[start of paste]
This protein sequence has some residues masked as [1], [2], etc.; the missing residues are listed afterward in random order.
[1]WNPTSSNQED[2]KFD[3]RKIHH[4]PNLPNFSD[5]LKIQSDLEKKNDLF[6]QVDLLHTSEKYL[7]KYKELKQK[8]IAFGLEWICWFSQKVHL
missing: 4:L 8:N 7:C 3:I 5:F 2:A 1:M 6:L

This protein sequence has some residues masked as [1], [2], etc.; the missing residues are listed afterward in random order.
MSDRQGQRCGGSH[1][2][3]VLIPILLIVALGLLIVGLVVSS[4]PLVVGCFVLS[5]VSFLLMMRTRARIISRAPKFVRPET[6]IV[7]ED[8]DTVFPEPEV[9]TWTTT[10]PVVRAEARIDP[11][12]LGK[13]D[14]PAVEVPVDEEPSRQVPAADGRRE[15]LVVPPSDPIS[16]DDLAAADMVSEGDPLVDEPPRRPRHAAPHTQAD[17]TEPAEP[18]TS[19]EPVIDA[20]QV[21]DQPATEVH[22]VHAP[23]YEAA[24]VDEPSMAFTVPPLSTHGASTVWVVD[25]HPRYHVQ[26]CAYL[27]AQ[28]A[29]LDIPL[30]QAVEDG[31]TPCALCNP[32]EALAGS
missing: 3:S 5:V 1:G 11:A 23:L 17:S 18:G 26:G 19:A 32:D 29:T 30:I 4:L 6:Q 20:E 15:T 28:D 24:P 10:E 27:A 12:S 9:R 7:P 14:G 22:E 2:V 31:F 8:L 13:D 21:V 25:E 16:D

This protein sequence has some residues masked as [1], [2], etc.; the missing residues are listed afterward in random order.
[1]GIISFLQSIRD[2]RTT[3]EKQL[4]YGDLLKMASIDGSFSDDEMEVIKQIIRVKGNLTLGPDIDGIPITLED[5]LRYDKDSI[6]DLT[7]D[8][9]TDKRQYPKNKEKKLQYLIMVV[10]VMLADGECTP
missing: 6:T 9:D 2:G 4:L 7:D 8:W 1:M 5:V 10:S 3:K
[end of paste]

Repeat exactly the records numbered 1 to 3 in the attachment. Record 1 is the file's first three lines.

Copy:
This protein sequence has some residues masked as [1], [2], etc.; the missing residues are listed afterward in random order.
[1]WNPTSSNQED[2]KFD[3]RKIHH[4]PNLPNFSD[5]LKIQSDLEKKNDLF[6]QVDLLHTSEKYL[7]KYKELKQK[8]IAFGLEWICWFSQKVHL
missing: 4:L 8:N 7:C 3:I 5:F 2:A 1:M 6:L

This protein sequence has some residues masked as [1], [2], etc.; the missing residues are listed afterward in random order.
MSDRQGQRCGGSH[1][2][3]VLIPILLIVALGLLIVGLVVSS[4]PLVVGCFVLS[5]VSFLLMMRTRARIISRAPKFVRPET[6]IV[7]ED[8]DTVFPEPEV[9]TWTTT[10]PVVRAEARIDP[11][12]LGK[13]D[14]PAVEVPVDEEPSRQVPAADGRRE[15]LVVPPSDPIS[16]DDLAAADMVSEGDPLVDEPPRRPRHAAPHTQAD[17]TEPAEP[18]TS[19]EPVIDA[20]QV[21]DQPATEVH[22]VHAP[23]YEAA[24]VDEPSMAFTVPPLSTHGASTVWVVD[25]HPRYHVQ[26]CAYL[27]AQ[28]A[29]LDIPL[30]QAVEDG[31]TPCALCNP[32]EALAGS
missing: 3:S 5:V 1:G 11:A 23:L 17:S 18:G 26:G 19:A 32:D 29:T 30:I 4:L 6:Q 20:E 15:T 28:D 24:P 10:E 27:A 12:S 9:R 7:P 14:G 22:E 2:V 31:F 8:L 13:D 21:V 25:E 16:D

This protein sequence has some residues masked as [1], [2], etc.; the missing residues are listed afterward in random order.
[1]GIISFLQSIRD[2]RTT[3]EKQL[4]YGDLLKMASIDGSFSDDEMEVIKQIIRVKGNLTLGPDIDGIPITLED[5]LRYDKDSI[6]DLT[7]D[8][9]TDKRQYPKNKEKKLQYLIMVV[10]VMLADGECTP
missing: 6:T 9:D 2:G 4:L 7:D 8:W 1:M 5:V 10:S 3:K